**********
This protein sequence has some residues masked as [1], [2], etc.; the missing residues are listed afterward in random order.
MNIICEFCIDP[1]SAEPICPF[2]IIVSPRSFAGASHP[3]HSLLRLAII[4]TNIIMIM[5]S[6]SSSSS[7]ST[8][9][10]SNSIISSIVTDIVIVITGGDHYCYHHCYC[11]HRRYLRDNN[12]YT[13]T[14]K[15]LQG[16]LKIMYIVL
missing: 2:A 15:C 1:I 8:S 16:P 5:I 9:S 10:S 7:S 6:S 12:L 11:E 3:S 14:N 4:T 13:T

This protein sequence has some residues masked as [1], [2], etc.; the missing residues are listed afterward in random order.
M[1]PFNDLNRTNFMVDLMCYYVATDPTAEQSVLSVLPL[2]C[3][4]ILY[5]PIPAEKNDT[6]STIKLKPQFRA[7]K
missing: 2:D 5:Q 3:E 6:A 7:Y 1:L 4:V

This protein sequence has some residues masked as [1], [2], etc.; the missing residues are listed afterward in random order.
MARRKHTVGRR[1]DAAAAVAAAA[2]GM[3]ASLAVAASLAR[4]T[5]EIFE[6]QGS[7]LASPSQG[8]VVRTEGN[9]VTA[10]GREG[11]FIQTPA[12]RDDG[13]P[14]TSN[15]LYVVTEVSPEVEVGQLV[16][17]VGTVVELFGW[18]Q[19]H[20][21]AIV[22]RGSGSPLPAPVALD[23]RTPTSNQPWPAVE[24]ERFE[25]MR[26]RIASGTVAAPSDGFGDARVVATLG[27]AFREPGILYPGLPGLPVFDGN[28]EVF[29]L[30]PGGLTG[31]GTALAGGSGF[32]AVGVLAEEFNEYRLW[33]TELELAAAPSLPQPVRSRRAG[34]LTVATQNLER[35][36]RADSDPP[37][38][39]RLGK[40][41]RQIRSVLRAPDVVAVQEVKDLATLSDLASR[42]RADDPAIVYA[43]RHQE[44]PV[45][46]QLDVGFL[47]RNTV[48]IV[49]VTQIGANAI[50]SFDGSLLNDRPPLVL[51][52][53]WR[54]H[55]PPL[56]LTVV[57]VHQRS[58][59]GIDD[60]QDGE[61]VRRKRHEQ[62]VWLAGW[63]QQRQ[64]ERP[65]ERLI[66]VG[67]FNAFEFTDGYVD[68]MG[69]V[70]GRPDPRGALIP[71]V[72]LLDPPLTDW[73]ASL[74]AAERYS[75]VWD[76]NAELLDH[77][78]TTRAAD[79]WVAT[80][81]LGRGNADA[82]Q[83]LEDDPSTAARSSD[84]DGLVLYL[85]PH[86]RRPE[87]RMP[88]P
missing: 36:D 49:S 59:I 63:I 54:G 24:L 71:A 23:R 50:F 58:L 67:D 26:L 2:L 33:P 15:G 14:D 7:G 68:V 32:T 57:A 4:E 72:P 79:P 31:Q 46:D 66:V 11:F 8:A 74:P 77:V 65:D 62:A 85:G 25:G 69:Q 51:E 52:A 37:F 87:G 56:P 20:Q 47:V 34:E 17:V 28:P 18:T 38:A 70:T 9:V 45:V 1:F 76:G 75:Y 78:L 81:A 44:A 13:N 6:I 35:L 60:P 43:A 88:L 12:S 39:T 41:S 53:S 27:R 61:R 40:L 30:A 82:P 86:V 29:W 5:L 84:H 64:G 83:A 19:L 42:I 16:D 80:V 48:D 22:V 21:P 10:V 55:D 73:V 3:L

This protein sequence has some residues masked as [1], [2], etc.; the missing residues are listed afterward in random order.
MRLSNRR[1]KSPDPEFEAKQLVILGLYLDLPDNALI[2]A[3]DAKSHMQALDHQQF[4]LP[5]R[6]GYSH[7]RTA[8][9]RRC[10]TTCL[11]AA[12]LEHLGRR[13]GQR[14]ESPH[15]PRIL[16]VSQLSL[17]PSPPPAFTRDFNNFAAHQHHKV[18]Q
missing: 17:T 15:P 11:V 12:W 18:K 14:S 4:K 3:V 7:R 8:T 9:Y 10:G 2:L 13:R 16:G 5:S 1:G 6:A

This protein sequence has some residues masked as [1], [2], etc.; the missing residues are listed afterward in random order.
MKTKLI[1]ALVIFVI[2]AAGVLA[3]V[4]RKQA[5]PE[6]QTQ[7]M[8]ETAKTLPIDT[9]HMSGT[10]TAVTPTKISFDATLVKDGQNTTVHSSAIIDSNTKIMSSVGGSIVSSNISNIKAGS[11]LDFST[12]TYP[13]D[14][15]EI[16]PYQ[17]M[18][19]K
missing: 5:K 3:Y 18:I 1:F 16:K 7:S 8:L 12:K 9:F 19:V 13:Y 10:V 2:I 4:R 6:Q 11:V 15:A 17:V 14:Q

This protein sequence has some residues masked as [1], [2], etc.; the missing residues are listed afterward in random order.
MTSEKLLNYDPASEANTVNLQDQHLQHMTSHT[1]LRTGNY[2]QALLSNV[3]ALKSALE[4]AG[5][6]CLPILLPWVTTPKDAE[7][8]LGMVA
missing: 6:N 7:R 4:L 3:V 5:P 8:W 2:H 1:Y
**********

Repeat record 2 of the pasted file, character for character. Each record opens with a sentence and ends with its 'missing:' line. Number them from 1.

This protein sequence has some residues masked as [1], [2], etc.; the missing residues are listed afterward in random order.
M[1]PFNDLNRTNFMVDLMCYYVATDPTAEQSVLSVLPL[2]C[3][4]ILY[5]PIPAEKNDT[6]STIKLKPQFRA[7]K
missing: 2:D 5:Q 3:E 6:A 7:Y 1:L 4:V